Antibodies directed against cancer stem cells could help patients with acute myeloid leukemia.
An antibody drug that targets a surface marker on cancer stem cells could offer a promising new therapeutic approach for treating acute myeloid leukemia (AML), a form of blood cancer that affects an estimated 50,000 people in Saudi Arabia.
The leukemia stem cells responsible for propagating the disease express a protein on their surface called CD44. Antibodies that block CD44 have been shown to trigger the stem cells to mature, leading to a reduction in the growth and proliferation of these stubbornly hard-to-treat cells. But it wasn’t clear how or why this happens.
Jasmeen Merzaban and her colleagues from King Abdullah University of Science and Technology (KAUST), Saudi Arabia, studied the signaling pathways that change through treatment with a CD44-directed antibody . Working with both human AML cell lines and a mouse model, the researchers showed that inhibiting CD44 with the antibody led to a decrease in the expression of two central pathways implicated in the aberrant growth of cancer cells: the PI3K (phosphoinositide 3-kinase) and the mTOR (mammalian target of rapamycin) pathways.
Notably, the antibody blocked both of the structurally distinct complexes that include mTOR. That’s important because a complete shutdown of mTOR signaling is probably needed to disrupt the multiple feedback loops that can fuel cancer growth, and drugs that only inhibit one of these complexes have in the past, failed to demonstrate a therapeutic benefit for patients with AML.
“A growing body of evidence suggests that a broader inhibitor would result in a more potent therapeutic effect,” said Merzaban.
An anti-CD44 drug like the one tested by Merzaban might just be that broad inhibitor. Encouragingly, in her team’s hands it doesn’t seem to have toxicity issues.
“We show that the anti-CD44 antibody used for our studies had no effect on normal blood cells,” said Samah Gadhoum, a research scientist in Merzaban’s lab group at KAUST and the first author of the study. “However, more work is needed to carefully determine the effect of these antibodies on other cells and other cellular functions within the body.”
Merzaban, Gadhoum and their colleagues are now running follow-up experiments. For now, though, all their results “support the use of anti-CD44 antibodies for the treatment of AML as a differentiation-inducing therapy,” said Merzaban.
As an added bonus: Unlike other therapies that seem to work only for certain forms of the disease, “the interesting thing about CD44-antibody treatment is that it is able to induce differentiation of many more AML subtypes,” said Merzaban.
 Gadhoum, S.Z., Madhoun, N.Y., Abuelela, A.F. & Merzaban, J.S. Anti-CD44 antibodies inhibit both mTORC1 and mTORC2: A new rationale supporting CD44-induced AML differentiation therapy. Leukemia advance online publication 8 August 2016 (doi: 10.1038/leu.2016.221).
Michelle D'Antoni | Research SEA
Research offers clues for improved influenza vaccine design
09.04.2018 | NIH/National Institute of Allergy and Infectious Diseases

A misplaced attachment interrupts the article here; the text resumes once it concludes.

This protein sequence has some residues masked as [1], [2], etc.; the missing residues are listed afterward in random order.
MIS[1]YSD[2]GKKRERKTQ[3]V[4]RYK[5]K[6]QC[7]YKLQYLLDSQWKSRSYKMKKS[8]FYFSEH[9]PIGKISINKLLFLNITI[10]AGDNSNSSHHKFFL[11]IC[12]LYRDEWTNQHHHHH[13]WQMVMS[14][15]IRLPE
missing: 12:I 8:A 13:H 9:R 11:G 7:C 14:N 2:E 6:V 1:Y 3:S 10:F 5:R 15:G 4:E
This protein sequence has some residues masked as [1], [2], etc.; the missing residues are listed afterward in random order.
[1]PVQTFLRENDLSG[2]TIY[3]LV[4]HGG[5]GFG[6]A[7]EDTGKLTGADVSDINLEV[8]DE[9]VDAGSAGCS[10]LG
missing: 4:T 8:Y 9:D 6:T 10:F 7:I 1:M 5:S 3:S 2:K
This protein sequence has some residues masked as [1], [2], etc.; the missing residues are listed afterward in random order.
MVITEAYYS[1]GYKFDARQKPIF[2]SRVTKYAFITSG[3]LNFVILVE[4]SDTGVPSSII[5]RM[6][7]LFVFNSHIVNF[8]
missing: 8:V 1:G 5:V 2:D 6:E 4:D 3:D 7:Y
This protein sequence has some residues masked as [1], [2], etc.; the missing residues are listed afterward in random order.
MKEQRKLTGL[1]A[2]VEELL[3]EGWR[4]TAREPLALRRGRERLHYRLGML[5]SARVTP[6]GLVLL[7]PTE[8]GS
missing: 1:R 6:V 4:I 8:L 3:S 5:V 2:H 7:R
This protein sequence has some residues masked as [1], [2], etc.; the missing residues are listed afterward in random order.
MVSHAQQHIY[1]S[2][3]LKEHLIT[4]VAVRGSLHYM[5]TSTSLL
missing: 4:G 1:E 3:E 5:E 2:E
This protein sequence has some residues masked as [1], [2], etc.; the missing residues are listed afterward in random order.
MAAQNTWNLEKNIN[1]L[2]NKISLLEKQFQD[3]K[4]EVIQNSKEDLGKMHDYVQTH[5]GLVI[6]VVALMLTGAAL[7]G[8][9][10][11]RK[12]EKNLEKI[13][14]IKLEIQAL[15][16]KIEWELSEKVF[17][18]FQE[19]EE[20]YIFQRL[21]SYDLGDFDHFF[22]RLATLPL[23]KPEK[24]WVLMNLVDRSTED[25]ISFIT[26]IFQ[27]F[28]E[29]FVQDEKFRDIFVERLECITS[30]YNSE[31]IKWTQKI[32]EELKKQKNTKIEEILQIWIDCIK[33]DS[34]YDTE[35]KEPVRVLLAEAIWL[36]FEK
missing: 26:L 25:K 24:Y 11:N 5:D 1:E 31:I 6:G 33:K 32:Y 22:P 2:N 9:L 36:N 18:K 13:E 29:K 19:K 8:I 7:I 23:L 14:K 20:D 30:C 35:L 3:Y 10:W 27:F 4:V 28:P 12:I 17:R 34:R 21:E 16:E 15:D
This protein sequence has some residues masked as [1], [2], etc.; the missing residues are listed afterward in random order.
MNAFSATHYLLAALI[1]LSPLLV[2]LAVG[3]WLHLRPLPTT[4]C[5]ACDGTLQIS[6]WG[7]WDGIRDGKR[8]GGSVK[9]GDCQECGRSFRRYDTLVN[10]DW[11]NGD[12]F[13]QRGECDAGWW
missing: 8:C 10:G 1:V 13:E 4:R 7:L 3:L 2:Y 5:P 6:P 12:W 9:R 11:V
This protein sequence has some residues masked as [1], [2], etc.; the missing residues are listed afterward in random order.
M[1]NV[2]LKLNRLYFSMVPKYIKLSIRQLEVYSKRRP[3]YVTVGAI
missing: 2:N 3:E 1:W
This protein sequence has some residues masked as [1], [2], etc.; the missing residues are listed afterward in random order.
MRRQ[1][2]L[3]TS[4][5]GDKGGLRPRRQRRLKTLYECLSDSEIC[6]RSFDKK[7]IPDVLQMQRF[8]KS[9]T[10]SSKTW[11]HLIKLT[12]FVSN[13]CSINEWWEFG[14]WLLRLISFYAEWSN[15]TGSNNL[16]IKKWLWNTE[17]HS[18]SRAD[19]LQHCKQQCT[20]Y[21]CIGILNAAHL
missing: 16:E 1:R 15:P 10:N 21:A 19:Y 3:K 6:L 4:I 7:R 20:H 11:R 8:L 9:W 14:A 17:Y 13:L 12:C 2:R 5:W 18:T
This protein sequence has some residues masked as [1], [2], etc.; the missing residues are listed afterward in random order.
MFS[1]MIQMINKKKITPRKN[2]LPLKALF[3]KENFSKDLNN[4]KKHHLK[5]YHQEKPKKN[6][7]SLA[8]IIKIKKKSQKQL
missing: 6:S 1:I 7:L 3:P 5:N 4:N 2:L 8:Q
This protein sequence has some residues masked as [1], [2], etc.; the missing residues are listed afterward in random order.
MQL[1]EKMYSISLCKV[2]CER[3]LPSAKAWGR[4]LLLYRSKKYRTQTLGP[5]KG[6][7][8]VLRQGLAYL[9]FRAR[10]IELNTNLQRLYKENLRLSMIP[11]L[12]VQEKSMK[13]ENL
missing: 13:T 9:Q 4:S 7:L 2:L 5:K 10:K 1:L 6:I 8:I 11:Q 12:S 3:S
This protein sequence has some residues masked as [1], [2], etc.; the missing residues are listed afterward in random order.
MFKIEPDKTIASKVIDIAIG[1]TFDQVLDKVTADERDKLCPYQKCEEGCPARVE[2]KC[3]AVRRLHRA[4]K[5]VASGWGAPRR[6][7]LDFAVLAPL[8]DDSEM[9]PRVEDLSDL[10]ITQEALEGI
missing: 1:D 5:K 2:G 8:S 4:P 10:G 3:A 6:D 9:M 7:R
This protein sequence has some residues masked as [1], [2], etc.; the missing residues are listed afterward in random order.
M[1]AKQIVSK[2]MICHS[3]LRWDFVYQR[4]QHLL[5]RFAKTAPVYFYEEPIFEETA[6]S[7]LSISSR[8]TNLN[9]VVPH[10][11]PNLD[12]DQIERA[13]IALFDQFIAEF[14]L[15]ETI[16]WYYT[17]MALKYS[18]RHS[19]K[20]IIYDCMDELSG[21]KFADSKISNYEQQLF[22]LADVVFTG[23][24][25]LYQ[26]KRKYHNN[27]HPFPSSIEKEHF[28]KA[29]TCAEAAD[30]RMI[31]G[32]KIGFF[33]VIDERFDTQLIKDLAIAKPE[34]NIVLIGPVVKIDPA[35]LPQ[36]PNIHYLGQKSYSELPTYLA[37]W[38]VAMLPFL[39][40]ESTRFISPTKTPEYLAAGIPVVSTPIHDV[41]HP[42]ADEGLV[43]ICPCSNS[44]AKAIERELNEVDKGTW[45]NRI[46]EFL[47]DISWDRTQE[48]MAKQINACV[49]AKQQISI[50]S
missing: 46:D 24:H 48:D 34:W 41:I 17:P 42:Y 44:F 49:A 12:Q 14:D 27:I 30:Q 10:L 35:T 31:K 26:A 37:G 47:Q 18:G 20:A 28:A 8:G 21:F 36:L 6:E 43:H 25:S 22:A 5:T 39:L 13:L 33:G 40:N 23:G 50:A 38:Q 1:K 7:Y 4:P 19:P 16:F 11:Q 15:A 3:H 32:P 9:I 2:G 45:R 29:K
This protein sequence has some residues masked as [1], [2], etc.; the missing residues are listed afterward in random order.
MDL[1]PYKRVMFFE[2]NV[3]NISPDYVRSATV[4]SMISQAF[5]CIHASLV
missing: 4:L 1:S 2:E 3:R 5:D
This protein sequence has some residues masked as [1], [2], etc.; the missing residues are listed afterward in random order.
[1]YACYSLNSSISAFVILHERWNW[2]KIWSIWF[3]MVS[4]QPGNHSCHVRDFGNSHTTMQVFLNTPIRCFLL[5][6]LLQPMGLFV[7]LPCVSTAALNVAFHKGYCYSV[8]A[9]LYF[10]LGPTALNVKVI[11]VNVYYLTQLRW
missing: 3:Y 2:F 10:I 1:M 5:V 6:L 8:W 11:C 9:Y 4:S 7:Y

Injecting gene cocktail into mouse pancreas leads to humanlike tumors
06.04.2018 | University of Texas Health Science Center at San Antonio
Novel highly efficient and brilliant gamma-ray source: Based on model calculations, physicists of the Max PIanck Institute for Nuclear Physics in Heidelberg propose a novel method for an efficient high-brilliance gamma-ray source. A giant collimated gamma-ray pulse is generated from the interaction of a dense ultra-relativistic electron beam with a thin solid conductor. Energetic gamma-rays are copiously produced as the electron beam splits into filaments while propagating across the conductor. The resulting gamma-ray energy and flux enable novel experiments in nuclear and fundamental physics.
The typical wavelength of light interacting with an object of the microcosm scales with the size of this object. For atoms, this ranges from visible light to...
Stable joint cartilage can be produced from adult stem cells originating from bone marrow. This is made possible by inducing specific molecular processes occurring during embryonic cartilage formation, as researchers from the University and University Hospital of Basel report in the scientific journal PNAS.
Certain mesenchymal stem/stromal cells from the bone marrow of adults are considered extremely promising for skeletal tissue regeneration. These adult stem...
In the fight against cancer, scientists are developing new drugs to hit tumor cells at so far unused weak points. Such a “sore spot” is the protein complex...
In an article that appears in the journal “Review of Modern Physics”, researchers at the Laboratory for Attosecond Physics (LAP) assess the current state of the field of ultrafast physics and consider its implications for future technologies.
Physicists can now control light in both time and space with hitherto unimagined precision. This is particularly true for the ability to generate ultrashort...
The Atlantic overturning – one of Earth’s most important heat transport systems, pumping warm water northwards and cold water southwards – is weaker today than any time before in more than 1000 years. Sea surface temperature data analysis provides new evidence that this major ocean circulation has slowed down by roughly 15 percent since the middle of the 20th century, according to a study published in the highly renowned journal Nature by an international team of scientists. Human-made climate change is a prime suspect for these worrying observations.
“We detected a specific pattern of ocean cooling south of Greenland and unusual warming off the US coast – which is highly characteristic for a slowdown of the...
13.04.2018 | Event News
12.04.2018 | Event News
09.04.2018 | Event News
19.04.2018 | Power and Electrical Engineering
19.04.2018 | Life Sciences
18.04.2018 | Materials Sciences